Meatspace equals entropy. Impermanence. The fading of anger or passion is analogous to the fading of a photograph, the yellowing of old newspaper, as we've seen in a thousand movies. Through time we mend, heal, alter our convictions, learn; what burned cools, and what froze melts; both grief and delight are fated to end, sometimes abruptly, yes, but more often gradually, even imperceptibly. Entropy is our enemy, but also our friend; it defines that part of us that is changing, coming into bloom and then, because we are mortal, fading.
The contrast between the magical perfection of recordings of the past, and that past's ultimate irretrievability, is in itself nothing very new. It's something like seeing Greta Garbo or James Stewart in old films, so vividly real, their particularities so peculiarly manifest; they breathe, talk, move, their gleaming eyes and moist lips parting to speak or laugh in an inimitably beautiful way. To rage, marvel or sigh. Though their clothes and manners might strike us as strangely old-fashioned, they might still be standing right beside us. But it's a trick, and we know it; we know that in reality the remains of James Stewart (Wee Kirk o’ the Heather churchyard, Forest Lawn) and Greta Garbo (Skogskyrkogården, in southern Stockholm) are just that: dust, still, quiet, moldering for many years in the cold ground, and yet, something of them yet lives.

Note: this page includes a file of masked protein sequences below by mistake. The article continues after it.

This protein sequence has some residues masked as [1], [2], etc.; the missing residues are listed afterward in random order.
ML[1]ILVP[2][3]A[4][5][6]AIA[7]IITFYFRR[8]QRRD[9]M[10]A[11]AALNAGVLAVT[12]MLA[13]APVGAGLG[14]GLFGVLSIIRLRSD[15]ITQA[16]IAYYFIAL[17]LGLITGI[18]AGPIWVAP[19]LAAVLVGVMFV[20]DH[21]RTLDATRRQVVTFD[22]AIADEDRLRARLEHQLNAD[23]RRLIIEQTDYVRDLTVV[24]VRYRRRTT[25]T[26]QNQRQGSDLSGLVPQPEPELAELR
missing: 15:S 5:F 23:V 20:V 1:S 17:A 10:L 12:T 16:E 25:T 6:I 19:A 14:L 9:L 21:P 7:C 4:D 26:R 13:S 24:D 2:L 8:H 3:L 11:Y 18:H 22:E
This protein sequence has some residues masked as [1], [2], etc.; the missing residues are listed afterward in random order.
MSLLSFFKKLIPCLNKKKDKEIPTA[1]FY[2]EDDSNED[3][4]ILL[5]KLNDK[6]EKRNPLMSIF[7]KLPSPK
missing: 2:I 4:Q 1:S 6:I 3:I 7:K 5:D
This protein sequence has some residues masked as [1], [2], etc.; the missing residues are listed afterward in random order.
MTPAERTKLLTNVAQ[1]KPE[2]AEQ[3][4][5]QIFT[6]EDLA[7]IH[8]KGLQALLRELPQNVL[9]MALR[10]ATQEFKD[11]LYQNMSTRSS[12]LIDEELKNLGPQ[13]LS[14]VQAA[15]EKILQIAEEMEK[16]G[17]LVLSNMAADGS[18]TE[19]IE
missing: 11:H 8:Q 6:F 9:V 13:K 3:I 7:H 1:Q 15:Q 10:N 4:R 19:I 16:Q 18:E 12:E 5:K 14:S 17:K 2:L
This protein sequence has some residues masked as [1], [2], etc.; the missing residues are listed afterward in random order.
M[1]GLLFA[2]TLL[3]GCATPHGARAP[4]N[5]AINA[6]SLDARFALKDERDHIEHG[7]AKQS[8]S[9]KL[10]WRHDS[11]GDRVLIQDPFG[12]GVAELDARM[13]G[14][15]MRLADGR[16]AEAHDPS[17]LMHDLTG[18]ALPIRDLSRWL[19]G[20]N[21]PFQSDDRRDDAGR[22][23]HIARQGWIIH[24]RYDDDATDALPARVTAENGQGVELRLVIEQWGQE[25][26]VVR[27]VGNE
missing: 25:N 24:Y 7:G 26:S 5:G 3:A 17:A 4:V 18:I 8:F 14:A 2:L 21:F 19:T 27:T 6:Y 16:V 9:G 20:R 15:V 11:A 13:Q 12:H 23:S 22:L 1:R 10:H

What are we to make of this image that can never answer back?
When someone dies nowadays, we are liable to return to find that person's digital self — his blog, say, or his Flickr, tumblr or Facebook‐entirely unchanged. An online persona will date, but agelessly, without wrinkling or acquiring dust, and unless someone removes each separate element there it will stay, to remind us of that person's favorite song, of all his minutest concerns, exactly as if he'd typed them in yesterday. Facebook doesn't fade. It just stays cyanotically fresh and crisp forever.
The digital world’s false perfection corresponds in some way to preferring a world containing certainties, where we can absolutely know answers that have been scientifically, empirically sought and found. In the practical conduct of human affairs, though, there is a stubborn tendency for complexities to arise, causing the idea of an on/off switch or a black/white answer to be at best of no use and at worst, a real impediment to progress (cf. Congress, U.S.) As Voltaire says: le mieux est l'ennemi du bien, ("the best is the enemy of the good"), by this indicating that the futile search for a black/white solution will inevitably blind us to the serviceability of the grey one. Is the desire for a chimerical "truth" ultimately the fatal flaw of the "scientific" lens through which we have tried to make sense of the world for the last few centuries?